Rishi's Budget dishes business. Now it’s the bloated public sector’s turn

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Rishi's Budget dishes business. Now it’s the bloated public sector’s turn

Budget March 2021 (Shutterstock)

Most people have put on a few Covid kilos during the pandemic. Our rake-thin Chancellor is unlikely to be one of them. An emaciated economy remains on starvation rations. Yet the public sector for which he is directly responsible has ballooned over the past year. And its girth shows every sign of continuing to expand long after the crisis that fed its appetite has receded.

In his second coronavirus Budget, Rishi Sunak has stolen Boris Johnson’s mantle as a have-your-cake-and-eat-it man. He has raised the tax burden to 35 per cent of GDP, heights not seen since the crisis-ridden, Labour-dominated 1960s, while proclaiming his credentials as a low-tax, small-state Tory. He has opened the public purse to the private sector with one hand, while snatching his baubles away with the other.

What happened to the talk of Singapore-on-Thames? The corporation tax rate in Asia’s offshore haven is 17 per cent. In neighbouring Ireland, it is even lower: 12.5 per cent. Here it is 19 per cent — but instead of making Britain more competitive, the Chancellor will raise the rate in stages to 25 per cent. This Government was elected to get Brexit done, giving it greater freedom of manoeuvre than at any time for half a century. Yet how has he used that freedom? The signal it has just sent to Continental or American companies unhappy with their own even higher business taxes is: don’t even think about relocating here.

This impression is all the more unfortunate, given that the Budget did contain one new business-friendly idea, of which its author is justifiably proud. The “super-deduction” scheme, which he claims is “the biggest business tax cut in modern British history”, enables investors to offset 130 per cent of the cost against their tax bill. Covid has indeed caused an investment famine. If this incentive to take risks again had been the centrepiece of the Budget, it would have given the recovery a real boost. Instead, the headlines were grabbed by the corporation tax hike plus the freezing of income tax allowances. What investment requires is confidence. Confidence depends on consistency. But this mixed message tells venture capitalists that this Government, like its Tory predecessors, is as likely as not to raise taxes — as a private study commissioned by the Chancellor reportedly showed him.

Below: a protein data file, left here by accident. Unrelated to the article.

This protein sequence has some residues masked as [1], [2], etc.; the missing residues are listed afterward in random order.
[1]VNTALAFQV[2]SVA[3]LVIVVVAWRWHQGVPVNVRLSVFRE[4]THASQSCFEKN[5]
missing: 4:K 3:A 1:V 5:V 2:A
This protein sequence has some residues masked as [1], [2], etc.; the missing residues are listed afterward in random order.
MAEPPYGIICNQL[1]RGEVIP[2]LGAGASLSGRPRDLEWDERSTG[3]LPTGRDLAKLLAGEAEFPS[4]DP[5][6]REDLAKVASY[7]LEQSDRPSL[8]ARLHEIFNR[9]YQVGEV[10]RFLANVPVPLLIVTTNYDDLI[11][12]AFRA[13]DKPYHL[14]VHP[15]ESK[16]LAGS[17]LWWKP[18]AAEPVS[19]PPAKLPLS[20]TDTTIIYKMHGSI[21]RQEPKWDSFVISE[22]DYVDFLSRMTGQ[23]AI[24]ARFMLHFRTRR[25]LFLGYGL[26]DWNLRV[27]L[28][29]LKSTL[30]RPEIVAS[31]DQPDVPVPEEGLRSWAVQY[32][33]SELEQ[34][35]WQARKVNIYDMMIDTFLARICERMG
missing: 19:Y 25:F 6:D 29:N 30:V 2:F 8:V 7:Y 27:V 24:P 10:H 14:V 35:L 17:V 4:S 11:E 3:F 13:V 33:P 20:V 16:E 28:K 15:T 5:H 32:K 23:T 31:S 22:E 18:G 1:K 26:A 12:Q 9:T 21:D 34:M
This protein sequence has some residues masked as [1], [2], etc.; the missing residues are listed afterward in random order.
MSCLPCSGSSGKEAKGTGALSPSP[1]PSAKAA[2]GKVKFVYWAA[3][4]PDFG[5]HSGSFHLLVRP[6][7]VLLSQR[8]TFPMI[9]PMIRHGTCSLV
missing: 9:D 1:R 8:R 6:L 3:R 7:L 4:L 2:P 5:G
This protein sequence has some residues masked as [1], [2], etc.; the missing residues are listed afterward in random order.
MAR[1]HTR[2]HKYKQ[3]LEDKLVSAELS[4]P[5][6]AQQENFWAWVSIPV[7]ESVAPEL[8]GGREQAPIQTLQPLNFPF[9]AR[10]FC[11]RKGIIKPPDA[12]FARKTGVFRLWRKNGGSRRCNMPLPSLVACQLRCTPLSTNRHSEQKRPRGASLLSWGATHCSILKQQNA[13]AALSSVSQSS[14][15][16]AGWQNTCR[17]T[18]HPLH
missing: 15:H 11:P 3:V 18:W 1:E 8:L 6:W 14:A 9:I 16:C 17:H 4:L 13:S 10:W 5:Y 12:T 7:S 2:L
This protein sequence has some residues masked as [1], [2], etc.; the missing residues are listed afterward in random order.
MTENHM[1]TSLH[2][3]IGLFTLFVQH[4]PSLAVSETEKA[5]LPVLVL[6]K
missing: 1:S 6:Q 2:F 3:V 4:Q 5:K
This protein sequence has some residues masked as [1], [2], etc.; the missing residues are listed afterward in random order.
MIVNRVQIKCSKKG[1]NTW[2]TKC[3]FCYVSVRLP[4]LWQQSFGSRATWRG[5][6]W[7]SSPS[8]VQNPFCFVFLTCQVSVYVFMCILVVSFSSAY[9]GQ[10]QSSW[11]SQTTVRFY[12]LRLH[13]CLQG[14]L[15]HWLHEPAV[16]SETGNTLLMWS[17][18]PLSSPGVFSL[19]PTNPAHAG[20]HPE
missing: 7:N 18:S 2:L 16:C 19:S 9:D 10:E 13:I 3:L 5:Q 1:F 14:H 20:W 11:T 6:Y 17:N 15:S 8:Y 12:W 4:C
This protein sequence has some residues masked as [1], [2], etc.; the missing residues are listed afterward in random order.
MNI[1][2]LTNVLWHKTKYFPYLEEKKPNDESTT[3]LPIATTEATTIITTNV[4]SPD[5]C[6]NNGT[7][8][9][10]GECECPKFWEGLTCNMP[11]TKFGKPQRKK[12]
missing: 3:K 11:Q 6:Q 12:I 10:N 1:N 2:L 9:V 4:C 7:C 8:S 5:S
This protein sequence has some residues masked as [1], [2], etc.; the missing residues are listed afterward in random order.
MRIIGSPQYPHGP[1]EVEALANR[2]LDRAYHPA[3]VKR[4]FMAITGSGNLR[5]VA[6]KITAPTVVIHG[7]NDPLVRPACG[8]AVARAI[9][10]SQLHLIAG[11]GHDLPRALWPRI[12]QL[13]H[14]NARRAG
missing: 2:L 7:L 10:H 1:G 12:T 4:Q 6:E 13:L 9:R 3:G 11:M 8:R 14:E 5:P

Indeed, in his reply to the Budget, Sir Keir Starmer was clearly casting about for something to disagree with. “Nothing for the poor” was his best line, but it was an unconvincing one. The Budget has, in effect, turned the £20 a week emergency bonus for those on Universal Credit into a permanent rise.

There are, of course, political reasons why Rishi Sunak passed up his opportunity to emulate Nigel Lawson’s tax-cutting Budgets of the mid-1980s, which helped to unleash the Thatcher revolution that made the economy a beacon of prosperity — a truly “Global Britain”. Sunak has taken instead as his model more conventional tax-and-spend Chancellors, such as Roy Jenkins, Kenneth Clarke, Alistair Darling and George Osborne — all of whom dealt with economic crises by raising taxes. The only postwar period when “levelling up” actually occurred was during the small-state Thatcher era, but the international economic orthodoxy today is that big government is back — and the Treasury has persuaded the politicians to go with the flow.